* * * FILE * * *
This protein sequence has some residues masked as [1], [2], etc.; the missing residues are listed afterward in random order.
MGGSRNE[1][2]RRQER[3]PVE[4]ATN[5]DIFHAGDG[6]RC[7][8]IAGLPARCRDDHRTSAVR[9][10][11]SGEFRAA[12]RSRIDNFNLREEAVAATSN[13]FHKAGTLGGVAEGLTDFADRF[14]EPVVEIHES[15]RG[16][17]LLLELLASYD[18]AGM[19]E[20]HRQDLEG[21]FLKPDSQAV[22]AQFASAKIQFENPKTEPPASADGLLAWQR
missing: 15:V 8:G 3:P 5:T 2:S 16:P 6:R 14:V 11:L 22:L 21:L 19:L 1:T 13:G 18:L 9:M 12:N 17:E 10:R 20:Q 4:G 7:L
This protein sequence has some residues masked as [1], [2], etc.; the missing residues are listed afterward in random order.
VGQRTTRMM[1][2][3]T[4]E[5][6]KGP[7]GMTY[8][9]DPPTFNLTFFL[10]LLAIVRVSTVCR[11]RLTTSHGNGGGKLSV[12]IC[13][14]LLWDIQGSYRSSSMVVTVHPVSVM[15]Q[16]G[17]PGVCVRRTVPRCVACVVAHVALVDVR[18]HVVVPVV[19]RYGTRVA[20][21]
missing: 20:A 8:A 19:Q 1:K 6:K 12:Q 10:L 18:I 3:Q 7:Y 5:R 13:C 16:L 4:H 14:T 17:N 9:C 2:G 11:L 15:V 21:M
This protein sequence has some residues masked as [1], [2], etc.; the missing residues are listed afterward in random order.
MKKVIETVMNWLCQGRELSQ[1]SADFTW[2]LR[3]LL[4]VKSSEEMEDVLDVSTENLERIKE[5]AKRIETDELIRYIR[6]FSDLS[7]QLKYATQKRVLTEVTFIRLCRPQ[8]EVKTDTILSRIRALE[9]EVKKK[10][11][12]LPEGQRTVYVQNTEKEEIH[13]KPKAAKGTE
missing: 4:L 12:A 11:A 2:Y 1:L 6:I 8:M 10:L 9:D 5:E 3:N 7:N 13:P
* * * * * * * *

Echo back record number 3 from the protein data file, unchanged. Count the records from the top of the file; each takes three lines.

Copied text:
This protein sequence has some residues masked as [1], [2], etc.; the missing residues are listed afterward in random order.
MKKVIETVMNWLCQGRELSQ[1]SADFTW[2]LR[3]LL[4]VKSSEEMEDVLDVSTENLERIKE[5]AKRIETDELIRYIR[6]FSDLS[7]QLKYATQKRVLTEVTFIRLCRPQ[8]EVKTDTILSRIRALE[9]EVKKK[10][11][12]LPEGQRTVYVQNTEKEEIH[13]KPKAAKGTE
missing: 4:L 12:A 11:A 2:Y 1:L 6:I 8:M 10:L 9:D 5:E 3:N 7:N 13:P